The museum, visible from the front door of the Indy's 235 S. Nevada Ave. office, purportedly harbors the specter of Eddie Ray Beals, who was shot upon exiting a courthouse elevator in 1959 by a coworker, Willy Butler.
"We do have some strange things that go on," says Gretchen Arnold, museum receptionist, bookkeeper and tour coordinator.
Besides the sounds of footsteps, motion alarms that go off unexplained and other strange happenings, the elevator goes up and down with nobody in it.
"It's Eddie," Arnold says. "He got stuck here because he met such a tremendous end. But he doesn't bother us. We say, "Eddie, stop that!' and he does."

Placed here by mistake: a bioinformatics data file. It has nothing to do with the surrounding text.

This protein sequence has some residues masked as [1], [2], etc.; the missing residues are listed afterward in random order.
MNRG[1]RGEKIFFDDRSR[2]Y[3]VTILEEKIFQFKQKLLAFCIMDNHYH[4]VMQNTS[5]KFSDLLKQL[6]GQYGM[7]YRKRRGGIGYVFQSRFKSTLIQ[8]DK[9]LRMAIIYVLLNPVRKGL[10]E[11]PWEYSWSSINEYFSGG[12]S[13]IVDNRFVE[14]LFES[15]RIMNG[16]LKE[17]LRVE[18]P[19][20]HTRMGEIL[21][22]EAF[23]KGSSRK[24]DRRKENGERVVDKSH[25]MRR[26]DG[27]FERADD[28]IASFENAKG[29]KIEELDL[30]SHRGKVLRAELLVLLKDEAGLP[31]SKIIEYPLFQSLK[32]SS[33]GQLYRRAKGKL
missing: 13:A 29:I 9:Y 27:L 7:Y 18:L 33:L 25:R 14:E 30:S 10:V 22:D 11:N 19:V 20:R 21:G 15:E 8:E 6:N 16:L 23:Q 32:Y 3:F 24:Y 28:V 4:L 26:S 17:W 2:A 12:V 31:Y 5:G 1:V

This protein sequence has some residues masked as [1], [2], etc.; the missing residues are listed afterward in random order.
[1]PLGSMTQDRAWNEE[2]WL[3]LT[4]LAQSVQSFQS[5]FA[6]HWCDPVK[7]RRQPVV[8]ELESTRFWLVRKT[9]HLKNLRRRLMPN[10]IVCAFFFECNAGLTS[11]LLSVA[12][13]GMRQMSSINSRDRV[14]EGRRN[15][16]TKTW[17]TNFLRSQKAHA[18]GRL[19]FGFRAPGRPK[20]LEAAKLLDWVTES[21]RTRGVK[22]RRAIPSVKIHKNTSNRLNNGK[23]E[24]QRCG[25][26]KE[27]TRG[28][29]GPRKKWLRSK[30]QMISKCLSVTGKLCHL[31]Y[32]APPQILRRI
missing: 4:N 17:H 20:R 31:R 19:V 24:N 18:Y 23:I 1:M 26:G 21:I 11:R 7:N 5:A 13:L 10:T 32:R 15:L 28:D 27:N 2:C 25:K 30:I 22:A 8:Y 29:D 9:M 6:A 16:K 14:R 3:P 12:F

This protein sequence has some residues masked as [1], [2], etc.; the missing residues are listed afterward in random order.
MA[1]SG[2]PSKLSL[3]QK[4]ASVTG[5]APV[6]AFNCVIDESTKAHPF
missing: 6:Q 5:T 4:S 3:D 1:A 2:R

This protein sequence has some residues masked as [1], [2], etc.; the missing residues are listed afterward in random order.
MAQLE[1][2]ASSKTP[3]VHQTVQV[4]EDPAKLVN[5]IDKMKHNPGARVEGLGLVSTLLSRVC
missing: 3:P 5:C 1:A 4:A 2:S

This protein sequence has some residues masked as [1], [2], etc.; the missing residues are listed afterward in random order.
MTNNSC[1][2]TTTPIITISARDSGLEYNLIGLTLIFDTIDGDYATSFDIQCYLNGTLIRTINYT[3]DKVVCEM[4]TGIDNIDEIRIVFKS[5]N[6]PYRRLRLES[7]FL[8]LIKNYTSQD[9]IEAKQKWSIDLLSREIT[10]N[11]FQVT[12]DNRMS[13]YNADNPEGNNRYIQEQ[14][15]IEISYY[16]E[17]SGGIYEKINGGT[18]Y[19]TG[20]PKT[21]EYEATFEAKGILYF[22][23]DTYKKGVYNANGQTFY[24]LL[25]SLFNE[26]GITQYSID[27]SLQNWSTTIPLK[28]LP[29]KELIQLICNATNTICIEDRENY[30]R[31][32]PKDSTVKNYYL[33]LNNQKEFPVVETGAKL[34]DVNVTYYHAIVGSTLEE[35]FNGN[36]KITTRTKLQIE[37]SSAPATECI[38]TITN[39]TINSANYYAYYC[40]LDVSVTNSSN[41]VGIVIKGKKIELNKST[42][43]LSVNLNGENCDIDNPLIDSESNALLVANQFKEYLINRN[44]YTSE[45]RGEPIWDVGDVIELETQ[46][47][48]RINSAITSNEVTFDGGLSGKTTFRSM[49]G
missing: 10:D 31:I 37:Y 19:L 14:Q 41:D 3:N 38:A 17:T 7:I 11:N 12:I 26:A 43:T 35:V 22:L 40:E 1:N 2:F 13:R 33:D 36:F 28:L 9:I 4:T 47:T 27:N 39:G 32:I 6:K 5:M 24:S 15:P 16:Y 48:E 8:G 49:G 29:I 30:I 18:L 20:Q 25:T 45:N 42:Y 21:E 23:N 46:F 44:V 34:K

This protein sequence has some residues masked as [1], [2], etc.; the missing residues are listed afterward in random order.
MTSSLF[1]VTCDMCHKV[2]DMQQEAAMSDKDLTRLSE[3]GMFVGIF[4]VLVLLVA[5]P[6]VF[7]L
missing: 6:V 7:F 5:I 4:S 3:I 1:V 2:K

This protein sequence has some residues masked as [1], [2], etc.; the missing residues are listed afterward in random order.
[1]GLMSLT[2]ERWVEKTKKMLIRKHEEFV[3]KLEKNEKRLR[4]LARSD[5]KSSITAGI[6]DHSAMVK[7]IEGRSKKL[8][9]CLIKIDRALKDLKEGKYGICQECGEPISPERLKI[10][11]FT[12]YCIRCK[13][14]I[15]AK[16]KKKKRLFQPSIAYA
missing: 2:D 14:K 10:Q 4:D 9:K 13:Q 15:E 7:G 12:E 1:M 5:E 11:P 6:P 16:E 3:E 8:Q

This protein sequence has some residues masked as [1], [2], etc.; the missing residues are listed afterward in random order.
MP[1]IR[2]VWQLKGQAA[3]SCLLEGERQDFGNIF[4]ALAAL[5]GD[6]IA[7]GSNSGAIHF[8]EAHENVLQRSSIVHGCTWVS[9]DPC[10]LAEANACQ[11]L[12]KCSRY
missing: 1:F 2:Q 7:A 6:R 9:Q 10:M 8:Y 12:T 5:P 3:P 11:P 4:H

Across the street, many current and past Indy employees claim to have seen or heard ghosts. And they're not alone. Kat Tudor, director of the former Smokebrush Theater, which occupied the building in the decade prior to the Indy's arrival in 2003, says "dozens" of actors, directors, set workers and others saw or heard ghosts.
Tudor says she saw a woman who wore a long, white dress and ambled around the building's third floor.
"She often laughed," Tudor says. "You'd hear a door shut or you'd hear footsteps, and there would be nobody there."
In a similar account, the Indy's receptionist claims to have seen a woman wearing a black-and-white dress with a matching hat in the lobby.
The receptionist asked whether she could help the woman, but the woman mysteriously disappeared. She also claims the items on her desk have been rearranged when nobody else is around.